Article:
HEPATOLOGY, Vol. 36, No. 5, Suppl. 1, 2002
Table 1. Progression of Fibrosis in Three Series of Patients With Chronic Hepatitis C With Two Liver Biopsies
Mean delay between the 2 biopsies (yrs)
Proportion of patients with progression
Progression of 1 point
Progression of 2 points
Progression of 3 points
Number of patients
This model has major implications for the prognosis of chronic hepatitis C. The model implies that progression of fibrosis is linear in each phase, but accelerates from phase to phase, increasing exponentially with age and time after onset of infection. According to this prediction, a patient might have minimal or no fibrosis after 2 decades of infection, but with subsequent decades and after the age of 50, fibrosis may develop rapidly. This model should be interpreted with caution, because it was based on a cross-sectional analysis of a selected population of pa- tients: patients from 16 referral centers and from random- ized controlled trials of antiviral therapy. In addition, only a small proportion of patients had an estimated duration of the disease of more than 20 years when the accelerated course was predicted to occur. Finally, a minority of pa- tients had bridging fibrosis (11%) or cirrhosis (9%), the outcome that is predicted to occur eventually in the ma- jority of patients.
Estimates From Longitudinal Studies. There have been 3 recent studies (1 prospective17 and 2 retrospec- tive18,19) of untreated patients with chronic hepatitis C who underwent 2 liver biopsies 3 to 8 years apart (Ta- ble 1).17-19 In these studies, 32% to 59% of patients showed a progression of fibrosis. In up to 24% of pa- tients, there was an apparent improvement in fibrosis. In 2 studies in which liver biopsies were 3 years apart, patients who showed progression mostly had only a 1-point worsening of fibrosis; a 2-point increase oc- curred in 2% to 9%, and no patient had a 3-point or more increase. In the study with 2 liver biopsies with a longer intervening period (averaging 8.3 years), 31% of patients had a 1-point, 15% a 2-point, and 13% a 3-point increase in fibrosis scores.19 These 3 studies showed similar average rates of progression of fibrosis that were consistent with the original reports from Poy- nard et al.15 that predicted the development of cirrhosis in the average patient after 30 to 40 years of infection. It should be stressed, however, that these studies were performed in referral centers, and the patients who were studied may not have been representative of the average patient with chronic hepatitis C.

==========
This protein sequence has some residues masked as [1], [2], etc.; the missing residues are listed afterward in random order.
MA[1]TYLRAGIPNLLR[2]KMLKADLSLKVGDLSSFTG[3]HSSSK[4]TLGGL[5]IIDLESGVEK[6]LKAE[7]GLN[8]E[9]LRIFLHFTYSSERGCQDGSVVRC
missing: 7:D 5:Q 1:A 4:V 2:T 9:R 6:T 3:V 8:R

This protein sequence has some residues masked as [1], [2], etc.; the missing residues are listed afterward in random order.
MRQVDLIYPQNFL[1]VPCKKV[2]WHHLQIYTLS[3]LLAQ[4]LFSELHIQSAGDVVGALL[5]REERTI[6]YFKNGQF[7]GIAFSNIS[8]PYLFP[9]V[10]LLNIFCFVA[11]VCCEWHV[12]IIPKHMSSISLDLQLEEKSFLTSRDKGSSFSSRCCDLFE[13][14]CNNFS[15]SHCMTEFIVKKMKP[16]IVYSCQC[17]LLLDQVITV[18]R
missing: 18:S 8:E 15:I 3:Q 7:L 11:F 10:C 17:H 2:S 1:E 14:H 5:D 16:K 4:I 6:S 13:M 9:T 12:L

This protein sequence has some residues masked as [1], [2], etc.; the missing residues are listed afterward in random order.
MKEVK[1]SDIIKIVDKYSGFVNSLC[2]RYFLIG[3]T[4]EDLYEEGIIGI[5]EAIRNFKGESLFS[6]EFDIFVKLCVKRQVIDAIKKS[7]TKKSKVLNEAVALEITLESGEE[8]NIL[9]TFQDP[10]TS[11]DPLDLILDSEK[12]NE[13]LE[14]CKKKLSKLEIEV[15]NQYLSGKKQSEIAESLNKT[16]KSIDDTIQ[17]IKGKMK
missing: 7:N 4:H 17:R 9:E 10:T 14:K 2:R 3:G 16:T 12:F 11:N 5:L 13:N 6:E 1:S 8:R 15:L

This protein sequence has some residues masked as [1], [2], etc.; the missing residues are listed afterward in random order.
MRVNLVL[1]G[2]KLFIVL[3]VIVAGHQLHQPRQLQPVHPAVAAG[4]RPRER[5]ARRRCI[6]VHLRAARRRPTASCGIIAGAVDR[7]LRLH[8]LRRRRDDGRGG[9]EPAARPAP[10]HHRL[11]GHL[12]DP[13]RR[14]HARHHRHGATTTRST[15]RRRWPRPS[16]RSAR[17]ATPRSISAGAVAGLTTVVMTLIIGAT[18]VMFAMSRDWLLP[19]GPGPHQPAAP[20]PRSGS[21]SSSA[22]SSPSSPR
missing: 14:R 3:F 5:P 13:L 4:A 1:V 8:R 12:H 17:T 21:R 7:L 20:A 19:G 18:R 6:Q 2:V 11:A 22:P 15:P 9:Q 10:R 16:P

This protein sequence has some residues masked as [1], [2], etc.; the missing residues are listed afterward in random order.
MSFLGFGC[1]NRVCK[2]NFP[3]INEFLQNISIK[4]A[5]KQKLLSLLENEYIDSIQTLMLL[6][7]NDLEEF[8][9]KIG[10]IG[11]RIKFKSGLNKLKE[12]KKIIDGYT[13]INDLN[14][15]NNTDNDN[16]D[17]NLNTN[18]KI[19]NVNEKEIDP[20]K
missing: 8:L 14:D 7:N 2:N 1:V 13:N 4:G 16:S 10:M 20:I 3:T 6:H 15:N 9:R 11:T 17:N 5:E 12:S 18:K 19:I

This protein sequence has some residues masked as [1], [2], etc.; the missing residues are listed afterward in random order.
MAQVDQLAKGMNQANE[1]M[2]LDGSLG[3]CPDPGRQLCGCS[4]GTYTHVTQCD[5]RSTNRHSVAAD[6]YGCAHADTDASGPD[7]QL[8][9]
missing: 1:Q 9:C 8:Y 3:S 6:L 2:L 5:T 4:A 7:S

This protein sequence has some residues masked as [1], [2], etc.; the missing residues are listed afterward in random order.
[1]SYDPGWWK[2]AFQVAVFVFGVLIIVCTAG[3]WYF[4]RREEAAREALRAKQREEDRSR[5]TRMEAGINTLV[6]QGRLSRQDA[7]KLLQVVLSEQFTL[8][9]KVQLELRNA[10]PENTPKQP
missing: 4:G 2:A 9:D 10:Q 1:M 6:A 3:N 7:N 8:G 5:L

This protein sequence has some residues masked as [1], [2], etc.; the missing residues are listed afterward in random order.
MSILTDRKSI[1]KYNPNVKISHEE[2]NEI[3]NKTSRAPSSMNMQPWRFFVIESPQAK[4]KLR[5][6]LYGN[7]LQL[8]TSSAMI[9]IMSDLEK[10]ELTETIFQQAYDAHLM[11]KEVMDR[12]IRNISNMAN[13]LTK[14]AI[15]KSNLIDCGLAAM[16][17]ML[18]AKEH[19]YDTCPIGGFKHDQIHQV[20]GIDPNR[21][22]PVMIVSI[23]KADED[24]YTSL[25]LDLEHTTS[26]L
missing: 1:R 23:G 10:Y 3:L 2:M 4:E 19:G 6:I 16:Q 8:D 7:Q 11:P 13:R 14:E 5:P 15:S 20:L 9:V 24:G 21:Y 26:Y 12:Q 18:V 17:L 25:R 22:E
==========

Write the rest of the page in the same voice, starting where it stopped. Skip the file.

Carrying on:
MARCELLIN AND BOYER
Factors Associated With Fibrosis Progression
Most studies of liver histology and fibrosis have ana- lyzed factors that correlated with the degree of fibrosis and estimated rate of fibrosis progression. Factors identified in most studies included age, age at infection, male sex, and history of heavy alcohol use. Immune deficiency, such as due to HIV infection or inherited conditions of the im- mune system, has also been identified as correlating with more rapid progression of fibrosis in chronic hepatitis C. In recent reports, steatosis on liver biopsy, obesity, and diabetes have also been associated with more rapid pro- gression of fibrosis.
Age. Age at onset of infection has consistently been found to be a major factor influencing the rate of progres- sion of fibrosis in hepatitis C. Thus, studies of posttrans- fusion hepatitis in which most patients are over the age of 40 at the time of onset of infection have indicated that at least 20% of patients develop cirrhosis during the first 15 to 20 years of HCV infection.20-22 In contrast, in studies of young women infected as a result of exposure to HCV- contamined Rh immune globulin, less than 5% develop cirrhosis within the first 15 to 20 years of infection.23,24
In the analyses of fibrosis progression by Poynard et al.,15,16 the rate of progression of fibrosis was correlated directly with age of onset of infection. In univariate anal- yses, cirrhosis developed within 20 years in only 2% of patients infected before the age of 20, in 6% infected between 21 and 30 years, 10% infected between 31 and 40 years, 37% infected between 41 and 50 years, and 63% infected over the age of 50 years. In the hazard function model, virtually all patients infected after 40 years of age develop cirrhosis within 16 years (Fig. 3).16 Interestingly, in this model, the rate of progression of fibrosis accelerates after 50 years of age, regardless of the duration of infection up to that time. This model with a progressive accelera- tion of fibrosis progression needs to be validated in cohort studies.
The mechanisms responsible for the influence of age on fibrosis progression are not known, but might include immune factors, increased fibrogenesis, or decreased fi- brolysis.
Gender. Most studies of hepatic fibrosis have reported that male sex is significantly associated with progression of fibrosis.15,16,23-25 Two long-term retrospective-prospec- tive studies of hepatitis C in women who received HCV- contaminated Rh immune globulin also suggested an important role of gender in progression of fibrosis. In these 2 studies, only 2% and 0.4% of women had cirrhosis on histological evaluation 17 and 20 years after expo- sure.23,24 The mechanisms by which sex affects fibrosis